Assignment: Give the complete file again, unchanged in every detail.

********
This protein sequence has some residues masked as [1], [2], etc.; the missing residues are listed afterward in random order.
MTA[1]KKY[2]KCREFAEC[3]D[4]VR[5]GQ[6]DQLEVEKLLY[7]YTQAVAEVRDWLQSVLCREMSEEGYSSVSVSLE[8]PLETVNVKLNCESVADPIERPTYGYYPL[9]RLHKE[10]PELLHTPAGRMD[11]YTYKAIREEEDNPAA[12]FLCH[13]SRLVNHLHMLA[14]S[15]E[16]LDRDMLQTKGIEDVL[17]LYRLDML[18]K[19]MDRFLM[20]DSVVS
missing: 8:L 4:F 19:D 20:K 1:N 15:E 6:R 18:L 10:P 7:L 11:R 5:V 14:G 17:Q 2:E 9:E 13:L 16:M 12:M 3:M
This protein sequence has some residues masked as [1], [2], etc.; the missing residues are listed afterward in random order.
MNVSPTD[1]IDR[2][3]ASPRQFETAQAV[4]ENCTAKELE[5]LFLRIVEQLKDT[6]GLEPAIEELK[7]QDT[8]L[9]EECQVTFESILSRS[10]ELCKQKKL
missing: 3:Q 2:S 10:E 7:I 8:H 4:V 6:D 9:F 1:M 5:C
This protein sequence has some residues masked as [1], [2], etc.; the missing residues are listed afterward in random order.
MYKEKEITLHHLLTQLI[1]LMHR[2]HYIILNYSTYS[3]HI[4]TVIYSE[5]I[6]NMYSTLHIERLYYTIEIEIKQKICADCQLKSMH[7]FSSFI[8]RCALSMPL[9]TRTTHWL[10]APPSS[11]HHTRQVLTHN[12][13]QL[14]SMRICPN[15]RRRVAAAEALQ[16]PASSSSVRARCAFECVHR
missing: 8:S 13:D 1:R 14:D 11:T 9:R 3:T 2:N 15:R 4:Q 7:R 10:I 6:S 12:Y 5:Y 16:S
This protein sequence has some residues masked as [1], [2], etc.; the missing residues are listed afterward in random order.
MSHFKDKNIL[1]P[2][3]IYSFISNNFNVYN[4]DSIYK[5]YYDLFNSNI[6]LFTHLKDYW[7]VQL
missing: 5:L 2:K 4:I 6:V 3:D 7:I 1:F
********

This protein sequence has some residues masked as [1], [2], etc.; the missing residues are listed afterward in random order.
MTA[1]KKY[2]KCREFAEC[3]D[4]VR[5]GQ[6]DQLEVEKLLY[7]YTQAVAEVRDWLQSVLCREMSEEGYSSVSVSLE[8]PLETVNVKLNCESVADPIERPTYGYYPL[9]RLHKE[10]PELLHTPAGRMD[11]YTYKAIREEEDNPAA[12]FLCH[13]SRLVNHLHMLA[14]S[15]E[16]LDRDMLQTKGIEDVL[17]LYRLDML[18]K[19]MDRFLM[20]DSVVS
missing: 8:L 4:F 19:D 20:K 1:N 15:E 6:R 18:L 10:P 7:L 11:R 5:V 14:G 17:Q 2:E 9:E 13:L 16:M 12:M 3:M
This protein sequence has some residues masked as [1], [2], etc.; the missing residues are listed afterward in random order.
MNVSPTD[1]IDR[2][3]ASPRQFETAQAV[4]ENCTAKELE[5]LFLRIVEQLKDT[6]GLEPAIEELK[7]QDT[8]L[9]EECQVTFESILSRS[10]ELCKQKKL
missing: 3:Q 2:S 10:E 7:I 8:H 4:V 6:D 9:F 1:M 5:C
This protein sequence has some residues masked as [1], [2], etc.; the missing residues are listed afterward in random order.
MYKEKEITLHHLLTQLI[1]LMHR[2]HYIILNYSTYS[3]HI[4]TVIYSE[5]I[6]NMYSTLHIERLYYTIEIEIKQKICADCQLKSMH[7]FSSFI[8]RCALSMPL[9]TRTTHWL[10]APPSS[11]HHTRQVLTHN[12][13]QL[14]SMRICPN[15]RRRVAAAEALQ[16]PASSSSVRARCAFECVHR
missing: 8:S 13:D 1:R 14:D 11:T 9:R 3:T 2:N 15:R 4:Q 7:R 10:I 6:S 12:Y 5:Y 16:S
This protein sequence has some residues masked as [1], [2], etc.; the missing residues are listed afterward in random order.
MSHFKDKNIL[1]P[2][3]IYSFISNNFNVYN[4]DSIYK[5]YYDLFNSNI[6]LFTHLKDYW[7]VQL
missing: 5:L 2:K 4:I 6:V 3:D 7:I 1:F